“I want this project to be the start for people in and outside Gaza to see us and understand our struggles”

On the eve of her work being displayed at exhibitions in Gaza and in London, Samar spoke to Medical Aid for Palestinians (MAP) about challenges she and others with disabilities face and are exposing through their photographs.

Samar is a 36-year-old woman from Gaza. Born with Glaucoma, a condition that damages the  optic nerve and progressively worsens, Samar had a partial visual impairment through her life until 2013, when she completely lost her sight. Months before this, Samar sought medical treatment outside Gaza, but the Israeli authorities rejected her permit three times without giving any reason.

Samar graduated from the Islamic University in Gaza with a Bachelor’s Degree in Counselling and Education.

“I was working as a legal facilitator for the rights of people with disabilities in an institution in Gaza. But when the condition of my eyes deteriorated, my employers did not even bother to tell me that I couldn’t keep my job anymore, they just instantly hired someone else. I was overwhelmed already with the fact that I lost my sight, and I had no energy to fight for my job.

“Afterwards, I became a dependent individual in all aspects of my life. I have no financial income, I cannot leave the house without a companion, and I was no longer allowed to marry and create my own family. Even though I met a nice man, and we decided to get married, my father refused for many reasons: first that the man is also blind, and second because he believed that I am not supposed to marry. I am not the only woman with a disability to be deprived her right of marriage by her own family; I think it is a common issue.”

Samar is one of 16 participants in the photography project supported by MAP with local partners Nusirat and the Social Development Forum. “This project is special and creative. I love the idea of documenting our daily struggles by simple photos with captions. I believe it is the first time that people with disabilities are empowered to take photos in order to advocate for their rights on the local and international level. I am excited for the photo exhibition in both Gaza and London [on International Day of People with Disabilities, 3 December 2019]. Though we will be explaining our photos via video in London, I wish some of us could travel outside Gaza with all our photos, and explain our struggles in person - as people with disabilities living in Gaza. I think that would be more powerful.”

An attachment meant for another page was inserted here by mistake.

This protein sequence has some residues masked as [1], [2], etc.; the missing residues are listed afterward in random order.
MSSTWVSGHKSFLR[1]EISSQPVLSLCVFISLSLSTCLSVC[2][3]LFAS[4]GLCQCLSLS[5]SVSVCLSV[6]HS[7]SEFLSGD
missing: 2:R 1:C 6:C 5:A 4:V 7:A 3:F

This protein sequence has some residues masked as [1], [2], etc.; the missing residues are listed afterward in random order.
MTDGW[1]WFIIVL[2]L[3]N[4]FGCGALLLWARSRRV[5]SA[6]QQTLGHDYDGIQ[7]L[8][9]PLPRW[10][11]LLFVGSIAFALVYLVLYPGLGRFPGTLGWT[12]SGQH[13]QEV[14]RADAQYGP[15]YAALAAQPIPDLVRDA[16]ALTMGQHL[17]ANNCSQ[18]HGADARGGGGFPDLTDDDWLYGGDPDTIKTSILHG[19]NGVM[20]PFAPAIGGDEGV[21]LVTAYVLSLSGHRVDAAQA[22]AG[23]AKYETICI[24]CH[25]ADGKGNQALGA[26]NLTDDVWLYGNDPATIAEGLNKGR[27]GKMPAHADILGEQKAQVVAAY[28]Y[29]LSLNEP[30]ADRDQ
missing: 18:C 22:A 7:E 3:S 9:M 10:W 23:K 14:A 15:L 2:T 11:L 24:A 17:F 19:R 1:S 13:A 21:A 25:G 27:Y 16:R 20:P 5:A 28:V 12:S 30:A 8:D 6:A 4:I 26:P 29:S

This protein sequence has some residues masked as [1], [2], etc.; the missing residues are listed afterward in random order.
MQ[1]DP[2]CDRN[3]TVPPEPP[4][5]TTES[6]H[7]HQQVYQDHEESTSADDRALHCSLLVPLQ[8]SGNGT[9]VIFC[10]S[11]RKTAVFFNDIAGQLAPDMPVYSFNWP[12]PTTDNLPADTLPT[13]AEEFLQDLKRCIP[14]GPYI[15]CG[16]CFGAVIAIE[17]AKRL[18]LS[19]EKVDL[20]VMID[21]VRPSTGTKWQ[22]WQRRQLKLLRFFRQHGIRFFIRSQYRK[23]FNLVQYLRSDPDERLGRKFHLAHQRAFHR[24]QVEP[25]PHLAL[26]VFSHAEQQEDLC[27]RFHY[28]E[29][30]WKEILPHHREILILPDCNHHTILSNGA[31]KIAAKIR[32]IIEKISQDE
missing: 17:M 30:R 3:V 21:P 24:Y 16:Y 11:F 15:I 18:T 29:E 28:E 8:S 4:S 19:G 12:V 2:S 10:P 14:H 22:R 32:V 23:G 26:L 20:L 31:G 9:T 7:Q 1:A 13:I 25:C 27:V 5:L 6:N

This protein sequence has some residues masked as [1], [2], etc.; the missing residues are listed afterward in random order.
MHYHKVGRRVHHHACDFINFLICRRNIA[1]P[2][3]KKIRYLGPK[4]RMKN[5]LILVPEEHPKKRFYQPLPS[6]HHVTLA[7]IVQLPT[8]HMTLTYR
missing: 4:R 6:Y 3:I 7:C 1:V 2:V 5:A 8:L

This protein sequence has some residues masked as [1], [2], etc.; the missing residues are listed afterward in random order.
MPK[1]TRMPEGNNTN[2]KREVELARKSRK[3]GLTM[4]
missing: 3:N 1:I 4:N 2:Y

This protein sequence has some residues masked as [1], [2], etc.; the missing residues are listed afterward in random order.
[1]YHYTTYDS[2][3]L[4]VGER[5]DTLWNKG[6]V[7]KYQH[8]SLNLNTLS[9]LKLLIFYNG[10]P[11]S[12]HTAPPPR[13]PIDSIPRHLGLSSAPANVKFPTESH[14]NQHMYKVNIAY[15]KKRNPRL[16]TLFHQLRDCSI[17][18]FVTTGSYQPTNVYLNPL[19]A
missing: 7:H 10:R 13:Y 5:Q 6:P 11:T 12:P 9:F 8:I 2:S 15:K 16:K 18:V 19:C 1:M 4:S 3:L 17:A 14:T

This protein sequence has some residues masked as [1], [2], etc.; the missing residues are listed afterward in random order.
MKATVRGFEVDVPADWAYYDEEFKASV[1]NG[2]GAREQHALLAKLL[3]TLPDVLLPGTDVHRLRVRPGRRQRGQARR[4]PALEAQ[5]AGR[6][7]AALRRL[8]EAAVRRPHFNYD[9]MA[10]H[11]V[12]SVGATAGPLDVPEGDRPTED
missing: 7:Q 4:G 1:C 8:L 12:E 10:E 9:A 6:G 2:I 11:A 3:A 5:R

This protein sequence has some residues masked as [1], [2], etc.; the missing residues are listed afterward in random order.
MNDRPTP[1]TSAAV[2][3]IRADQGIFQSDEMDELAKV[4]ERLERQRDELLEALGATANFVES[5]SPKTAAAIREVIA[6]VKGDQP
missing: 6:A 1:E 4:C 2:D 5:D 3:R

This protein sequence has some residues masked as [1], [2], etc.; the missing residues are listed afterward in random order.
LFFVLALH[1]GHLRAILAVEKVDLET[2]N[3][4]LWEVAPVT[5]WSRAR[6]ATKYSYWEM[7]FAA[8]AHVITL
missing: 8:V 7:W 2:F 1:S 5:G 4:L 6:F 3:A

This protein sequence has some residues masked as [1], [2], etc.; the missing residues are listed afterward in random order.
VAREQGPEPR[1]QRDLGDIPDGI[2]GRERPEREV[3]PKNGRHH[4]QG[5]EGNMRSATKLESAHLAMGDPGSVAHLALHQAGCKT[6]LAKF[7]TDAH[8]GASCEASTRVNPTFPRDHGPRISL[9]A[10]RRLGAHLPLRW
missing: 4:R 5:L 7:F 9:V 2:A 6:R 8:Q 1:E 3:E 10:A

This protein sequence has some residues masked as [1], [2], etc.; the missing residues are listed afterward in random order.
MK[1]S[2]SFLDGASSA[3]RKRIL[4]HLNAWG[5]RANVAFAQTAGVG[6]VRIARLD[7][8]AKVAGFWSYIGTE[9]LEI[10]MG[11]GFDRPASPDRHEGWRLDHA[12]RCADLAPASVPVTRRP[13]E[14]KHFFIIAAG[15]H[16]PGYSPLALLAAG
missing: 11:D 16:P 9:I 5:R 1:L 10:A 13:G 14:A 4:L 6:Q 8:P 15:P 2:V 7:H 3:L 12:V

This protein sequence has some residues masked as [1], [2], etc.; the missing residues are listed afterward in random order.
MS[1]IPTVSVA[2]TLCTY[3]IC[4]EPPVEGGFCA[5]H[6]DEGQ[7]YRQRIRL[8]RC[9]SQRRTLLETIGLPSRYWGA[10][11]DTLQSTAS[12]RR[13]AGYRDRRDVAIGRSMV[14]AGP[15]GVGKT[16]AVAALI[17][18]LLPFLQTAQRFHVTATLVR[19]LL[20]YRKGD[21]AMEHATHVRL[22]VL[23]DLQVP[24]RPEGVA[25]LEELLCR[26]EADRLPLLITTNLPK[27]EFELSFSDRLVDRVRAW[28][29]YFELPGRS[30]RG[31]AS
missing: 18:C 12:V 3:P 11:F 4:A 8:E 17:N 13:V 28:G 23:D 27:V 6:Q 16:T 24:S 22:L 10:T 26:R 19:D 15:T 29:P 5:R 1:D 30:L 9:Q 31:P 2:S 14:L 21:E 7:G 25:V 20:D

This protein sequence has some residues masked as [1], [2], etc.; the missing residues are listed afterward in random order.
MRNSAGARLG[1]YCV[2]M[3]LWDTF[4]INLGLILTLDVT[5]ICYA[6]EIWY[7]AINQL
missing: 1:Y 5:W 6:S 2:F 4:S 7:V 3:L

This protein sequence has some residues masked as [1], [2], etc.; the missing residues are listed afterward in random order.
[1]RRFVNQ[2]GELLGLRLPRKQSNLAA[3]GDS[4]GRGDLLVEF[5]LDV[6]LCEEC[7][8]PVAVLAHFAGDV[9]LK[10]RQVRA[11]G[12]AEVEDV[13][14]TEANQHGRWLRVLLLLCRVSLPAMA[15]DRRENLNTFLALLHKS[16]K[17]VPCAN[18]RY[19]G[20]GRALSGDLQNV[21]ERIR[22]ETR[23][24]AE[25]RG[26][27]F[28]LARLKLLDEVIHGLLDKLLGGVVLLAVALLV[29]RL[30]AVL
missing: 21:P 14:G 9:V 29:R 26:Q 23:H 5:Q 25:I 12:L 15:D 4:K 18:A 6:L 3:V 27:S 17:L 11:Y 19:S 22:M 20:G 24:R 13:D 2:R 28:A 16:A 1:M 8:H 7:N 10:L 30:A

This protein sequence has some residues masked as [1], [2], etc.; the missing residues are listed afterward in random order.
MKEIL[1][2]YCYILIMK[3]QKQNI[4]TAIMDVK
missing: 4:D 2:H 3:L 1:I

Samar is optimistic about the project, “I think that these photos can send our messages to a wide range of people, and hopefully our lives can get easier. People should see and hear our daily sufferings and our society should understand our needs, including the need to modify streets to make public spaces more accessible for us.”

Samar continued: “As people with disabilities we suffer from the Israeli occupation and the blockade, but we also suffer from the Palestinian society that refuses to see us as citizens with full rights with the potential to be productive. Due to the Israeli occupation, we are unable to leave Gaza and we are unable to receive the needed treatment and get the needed assistive devices. Due to our harsh society, we are unable to be employed, or get married or have a chance to participate in recreational activities. We are sentenced to imprisonment in our houses. The society perceives us, women with disabilities, as disqualified to be wives, mothers or colleagues. It is true that we have disabilities. It is true that I cannot see. But with the right adaptations we can be as productive as anyone else in society. I want this project to be the start for people in Gaza and outside Gaza to see us and understand our struggles. We should not be left on the margin. With an inclusive society, we have a lot of potential to prosper and make a positive change in our society.”

We will be releasing the photographs online at the end of February.

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